mailing list archives
Re: Quarantine your infected users spreading malware
From: Bill Nash <billn () odyssey billn net>
Date: Mon, 20 Feb 2006 19:02:22 -0500 (EST)
While i'm not being told to shut up because this is off topic (yet), I'm
going to suggest that people interested in continuing this conversation
contact me off list and coordinate something ad hoc. The amount of
bullshit I've already recieved in response to thinking that this has
operational merit when it comes to mitigating both risk and effects is
pretty astounding, even by nanog standards.
On Mon, 20 Feb 2006, Bill Nash wrote:
On Tue, 21 Feb 2006, Gadi Evron wrote:
Many ISP's who do care about issues such as worms, infected users
"spreading the love", etc. simply do not have the man-power to handle all
their infected users' population.
The ISPs will be a part of the solution. However, ISPs fall into two
1) The ones that read the types of lists that you posted this to
2) The ones that have the problem.
You're preaching to the choir, Gadi - and if there's *one* thing I'd like
solution for, it's *that* problem. How do you get the unwashed masses of
to join the choir so you can preach to them?
What products that answer this are out there, and how good, in your
experience, are they?
We discussed this here before non-conclusively and stayed on philosophy,
anyone has new experience on the subject?
Let's be clear in what we're addressing. Are we talking about an en masse
quarantine of IP addresses sending the worm traffic, or identifying the
C&C<->payload conversations and applying blocks accordingly?
Where are the anti-virus and software firewall vendors in this conversation?
To be plain, this obviously isn't a problem you can solve with some border
filters. The complexity, and fallout, from trying to put those kinds of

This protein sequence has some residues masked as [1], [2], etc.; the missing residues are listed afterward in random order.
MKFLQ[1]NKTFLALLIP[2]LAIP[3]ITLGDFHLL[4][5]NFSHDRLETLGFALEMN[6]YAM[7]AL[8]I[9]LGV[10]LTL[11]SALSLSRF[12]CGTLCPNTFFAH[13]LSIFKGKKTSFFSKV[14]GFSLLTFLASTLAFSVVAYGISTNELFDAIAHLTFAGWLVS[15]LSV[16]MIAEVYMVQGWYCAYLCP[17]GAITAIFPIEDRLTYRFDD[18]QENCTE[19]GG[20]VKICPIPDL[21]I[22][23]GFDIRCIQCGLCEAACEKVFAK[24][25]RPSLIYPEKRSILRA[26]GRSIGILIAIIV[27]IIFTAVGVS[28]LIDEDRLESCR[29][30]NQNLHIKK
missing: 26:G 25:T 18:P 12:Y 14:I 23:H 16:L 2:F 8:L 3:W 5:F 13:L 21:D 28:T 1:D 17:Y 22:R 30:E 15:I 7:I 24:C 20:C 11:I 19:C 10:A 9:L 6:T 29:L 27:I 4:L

filtering in is just too great. It's cumbersome to manage manually and
operational impact is too great.
If we're going to philosophize about solutions, let's throw some ideas out.
Where do concepts like ThreatNet fit into this notion?
(http://ali.as/threatnet/) To save some reading, the idea behind ThreatNet is
to establish a closed threat sharing network with trusted peers, sharing
information about malcontents doing things on your network that they
shouldn't be. If you can positively identify SSH brute force sources, port
scan patterns, worm traffic, spam sources, etc, and report them to trusted
peers in a collaborative fashion, it becomes easier to support intelligent
and rapid traffic filtering concepts in your network designs, where
appropriate, even if it's something as simple as putting together a business
case for filtering entire netblocks or regions. (Yes, I write my own
analyzers, and yes, I'm involved peripherally with this project.) ThreatNet
is still pretty nascent, but conceptually it's got merit.
I'll bring up MainNerve again since they're the only vendor I've worked with
that's got tools for selectively filtering known troublemakers.
As a potential solution, I bring both of these items up because they provide
the ability to take good, distributed intelligence gathering and apply them
to your network in a precision manner, if at all, in accordance with any
unique policies you may have. The problem, as I see it, is that even if one
ISP sees the bad behaviour, there's no communication amongst the community
(that I can see) to relay or collate the history. It's like playing Mom off
against Dad because they never talk to each other. For coming up with clear
patterns of abuse and shenanigans, we're suffering from collective myopia
because we're ignoring an aspect of of our favorite big ass communications
Or I'm completely off base, in which case tell me to shut up and I'll go back
into my code coma.